Well, now we know what system works best for our customers, we will try to resist meddling with it in future.  As the title says, Si fractum non sit, noli id reficere….

Local Delivery Detail Changes

Just a quick post to tell our customers that we have done a major revamp of our local delivery charges.

As before, any orders over £50.00 + VAT are delivered free within our local delivery area. If you don’t know what area this covers, you can see a map by clicking here

We have reduced quite a few of the charges, and simplified the options so that picking the right postcode option when placing an order online will be a simpler, and hopefully cheaper option.

 

 

 

High Density vs Low Density Polythene

We are often asked what the difference is between High Density and Low Density polythene carrier bags. People most often think that High Density must mean that the polythene is really thick, right? Actually, no. Completely the opposite.

High Density Polythene Carrier Bags are most commonly found in the food and lower end merchandise retail environments. Those really thin, strong but lightweight carriers you get at supermarket checkouts are High Density Polyethylene (HDPE). While there is only a small difference in the density of molecules in HDPE compared to Low Density Polyethylene (LDPE), the molecular structure – the way the molecules bond to each other in HDPE is that much stronger than in LDPE, so that it takes considerably fewer molecules that are in an HDPE carrier bag (due to it’s relative thinnness) to match the strength of an equivalent LDPE bag, resulting in a much thinner, lighter, and, of course, cheaper bag.
Because of the strength of the molecular bonds in HDPE it is also far less prone to stretching than LDPE, which is also a considerable factor in it’s strength compared to LDPE bags. We have probably all experienced the handle of a thick (LDPE) polythene carrier stretching when loaded with too much shopping, until the integrity of the polythene is compromised and the handle breaks. While this can also happen with HDPE carrier bags, it is much less pronounced, taking into account the comparative thinness of the material. With an HDPE carrier bag, the more likely outcome of overloading the carrier bag is that it will cut off the blood supply to your fingertips!

Where LDPE carrier bags (remember, these are the thick bags) come into their own is when an impression of quality is desired. If you buy an item of designer clothing in an up-market store, they are not likely to give it to you to take away in a flimsy HDPE carrier bag.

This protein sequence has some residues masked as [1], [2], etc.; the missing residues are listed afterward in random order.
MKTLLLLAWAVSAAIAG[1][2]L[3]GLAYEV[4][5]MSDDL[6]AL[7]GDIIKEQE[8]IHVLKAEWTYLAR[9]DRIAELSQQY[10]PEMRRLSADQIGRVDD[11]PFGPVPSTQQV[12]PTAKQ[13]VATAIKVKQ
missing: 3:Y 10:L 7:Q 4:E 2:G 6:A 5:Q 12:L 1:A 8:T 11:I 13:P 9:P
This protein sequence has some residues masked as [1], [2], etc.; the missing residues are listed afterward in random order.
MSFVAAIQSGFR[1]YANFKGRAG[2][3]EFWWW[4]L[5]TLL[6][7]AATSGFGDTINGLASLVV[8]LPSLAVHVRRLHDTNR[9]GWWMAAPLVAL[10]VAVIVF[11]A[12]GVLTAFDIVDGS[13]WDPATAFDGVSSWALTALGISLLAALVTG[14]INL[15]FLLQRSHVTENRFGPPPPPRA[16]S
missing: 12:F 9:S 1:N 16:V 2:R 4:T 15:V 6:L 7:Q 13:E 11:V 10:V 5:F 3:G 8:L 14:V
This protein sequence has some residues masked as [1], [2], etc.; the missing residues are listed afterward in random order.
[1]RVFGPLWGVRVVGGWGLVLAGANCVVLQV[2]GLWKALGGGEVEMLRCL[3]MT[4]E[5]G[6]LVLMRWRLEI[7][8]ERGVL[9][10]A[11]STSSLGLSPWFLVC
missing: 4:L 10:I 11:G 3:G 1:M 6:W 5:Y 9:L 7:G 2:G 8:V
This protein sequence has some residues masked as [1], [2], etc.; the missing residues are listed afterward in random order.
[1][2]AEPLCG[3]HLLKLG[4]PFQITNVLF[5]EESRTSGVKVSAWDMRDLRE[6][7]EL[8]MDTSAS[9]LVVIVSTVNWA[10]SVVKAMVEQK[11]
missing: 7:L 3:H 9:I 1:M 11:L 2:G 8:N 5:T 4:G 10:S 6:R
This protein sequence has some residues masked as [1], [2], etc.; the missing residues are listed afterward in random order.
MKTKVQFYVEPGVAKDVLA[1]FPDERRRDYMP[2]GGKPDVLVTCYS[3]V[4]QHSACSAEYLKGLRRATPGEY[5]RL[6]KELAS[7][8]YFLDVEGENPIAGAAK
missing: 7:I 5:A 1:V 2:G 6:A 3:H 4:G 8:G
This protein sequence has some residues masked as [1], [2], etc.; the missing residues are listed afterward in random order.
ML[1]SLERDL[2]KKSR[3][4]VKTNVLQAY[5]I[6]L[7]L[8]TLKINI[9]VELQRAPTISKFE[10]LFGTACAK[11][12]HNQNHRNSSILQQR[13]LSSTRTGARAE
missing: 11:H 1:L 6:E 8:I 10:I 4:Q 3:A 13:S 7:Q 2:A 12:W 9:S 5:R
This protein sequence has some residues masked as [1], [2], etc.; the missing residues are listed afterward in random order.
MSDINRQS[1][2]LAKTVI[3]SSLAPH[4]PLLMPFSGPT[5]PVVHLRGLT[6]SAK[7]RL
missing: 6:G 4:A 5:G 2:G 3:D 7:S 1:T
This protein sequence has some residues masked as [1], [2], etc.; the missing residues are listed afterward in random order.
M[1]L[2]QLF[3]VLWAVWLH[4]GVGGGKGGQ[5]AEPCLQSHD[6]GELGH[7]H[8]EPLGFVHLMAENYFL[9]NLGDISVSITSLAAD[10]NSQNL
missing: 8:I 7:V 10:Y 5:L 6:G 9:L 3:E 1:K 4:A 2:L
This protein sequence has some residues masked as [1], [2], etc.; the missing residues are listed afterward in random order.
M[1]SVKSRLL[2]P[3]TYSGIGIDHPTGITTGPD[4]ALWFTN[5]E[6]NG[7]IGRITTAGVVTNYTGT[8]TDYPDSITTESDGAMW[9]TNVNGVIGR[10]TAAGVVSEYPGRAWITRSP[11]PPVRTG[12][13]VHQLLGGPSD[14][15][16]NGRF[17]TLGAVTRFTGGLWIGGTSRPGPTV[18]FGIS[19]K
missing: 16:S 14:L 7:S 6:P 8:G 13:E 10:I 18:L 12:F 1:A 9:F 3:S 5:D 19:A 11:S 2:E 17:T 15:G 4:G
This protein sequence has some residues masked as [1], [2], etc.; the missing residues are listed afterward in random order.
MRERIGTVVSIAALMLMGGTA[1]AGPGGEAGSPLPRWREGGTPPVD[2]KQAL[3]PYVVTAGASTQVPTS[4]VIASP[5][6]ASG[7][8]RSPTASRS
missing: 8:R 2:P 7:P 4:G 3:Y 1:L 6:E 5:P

So that is the difference between HDPE and LDPE (often just HD and LD) polythene carrier bags in a nutshell.
Actually, taking about the tendency of LDPE carrier bag handles to stretch and break under load, that is why ‘Varigauge’ polythene carrier bags exist. These are carrier bags that are constructed of thicker polythene at the top of the carrier, where the handle is, than at the bottom. You might think that they should be thicker at the bottom, where all the weight is settled, but no – it’s the handle that needs the strength.
Well, we hope we’ve cleared that up for you!

Low Density High Quality Polythene Carrier Bag

Low Density High Quality Polythene Carrier Bag 

High Density Polythene vest Shape Carrier Bag

High Density Polythene Vest Shape Carrier Bag

Copyright © Bagman of Cantley 2014

 

 

 

 

Major upheaval – Web Host Change.

We apologise to anyone experiencing difficulties with our website around 22nd-24th January.

We were getting frequent error messages when trying to access our site, due to problems with our hosts servers, so on the 23rd we changed our web hosting company. It’s a shame, as we had been with our old hosting company for about 15 years and not had too many problems.

There are a few issues to iron out, but we hope to be running smoothly again by Saturday 25th.

 

Hello world!

Welcome, one and all, to our shiny new blog!

We plan to make this an active place, where we discuss all things to do with packaging, and occasionally other things too.

We hope to see you here on a regular basis!